Boarding a flight to New York straight from an oyster bar on the bank of Boston’s Charles River might not be your average air passenger experience. But it is precisely the sort of out-of-the-box thinking that Tailwind Air is banking on to carve a niche for itself in one of the United States’ most competitive markets.
The advent of the jet era and the drastic expansion of airport infrastructure led to the demise of seaplanes as a major form of air travel in the years that followed the Second World War.
However, Seaplanes never went away entirely, and continued to operate scheduled commercial air services in some niche markets, mostly serving remote and island communities.
But fast forward a few decades and with major airports becoming increasingly crowded and passengers facing all sorts of queues, checks, delays, and other inconveniences before they board their flights, some operators have turned to the sea (and rivers) for answers.
From downtown to downtown
Tailwind Air, a private aviation operator, has been operating seaplanes in the northeastern United States since 2014 but then, in 2021, decided to enter one of the country’s largest inter-city travel markets, linking Boston and New York.
Tailwind operates Cessna Caravan amphibian seaplanes able to carry eight passengers (plus two pilots), which are slower than the jets airlines traditionally use on this route. Tailwind, however, wants you to consider the total journey time, because this is where the seaplane has an edge.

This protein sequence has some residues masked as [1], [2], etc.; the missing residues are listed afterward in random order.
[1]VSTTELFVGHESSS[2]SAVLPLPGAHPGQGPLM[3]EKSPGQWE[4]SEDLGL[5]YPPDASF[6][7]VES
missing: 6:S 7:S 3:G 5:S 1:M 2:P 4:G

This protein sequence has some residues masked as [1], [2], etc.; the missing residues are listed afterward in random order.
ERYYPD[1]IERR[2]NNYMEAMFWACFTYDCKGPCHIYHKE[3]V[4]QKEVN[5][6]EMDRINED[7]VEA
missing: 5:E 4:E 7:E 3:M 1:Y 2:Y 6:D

Rather than using conventional airports in both cities, Tailwind’s flights take you from downtown to downtown. In New York that means Manhattan’s East River, while in Boston, Tailwind’s seaplanes use Fan Pier Marina on the Charles River.
In fact, time and convenience is one of the differentiating attributes of a service that, with prices ranging between $395 and $895 per person one-way, is certainly not within the budget category.
“Our flights take you from Manhattan to the Charles River in 75 minutes,” Peter Manice, Tailwind’s Co-Founder, and Director of Scheduled Services, told AeroTime. “If flying from New York-La Guardia (LGA) to Boston Logan (BOS), you are looking at 3.5 hours of total journey time once you include the time it takes you to get to the airport and to go through it.”
Weather conditions apply
There is a caveat, though, and that is the weather. One of the main drawbacks of seaplanes is that operations on water tend to be sensitive to weather conditions as seaplanes require a very flat water surface.
When weather conditions along the eastern seaboard make water-born operations unadvisable, Tailwind switches to alternative airports on land: Norwood airport (OWD) for Boston and Westchester County airport (HPN), near White Plains, in upstate New York, as an alternative to Manhattan’s seaplane terminal. According to Tailwind Air, around 8% of flights end up using diversionary airports.
Just in case, the service is seasonal, running between April and December and thus avoiding the majority of the winter months.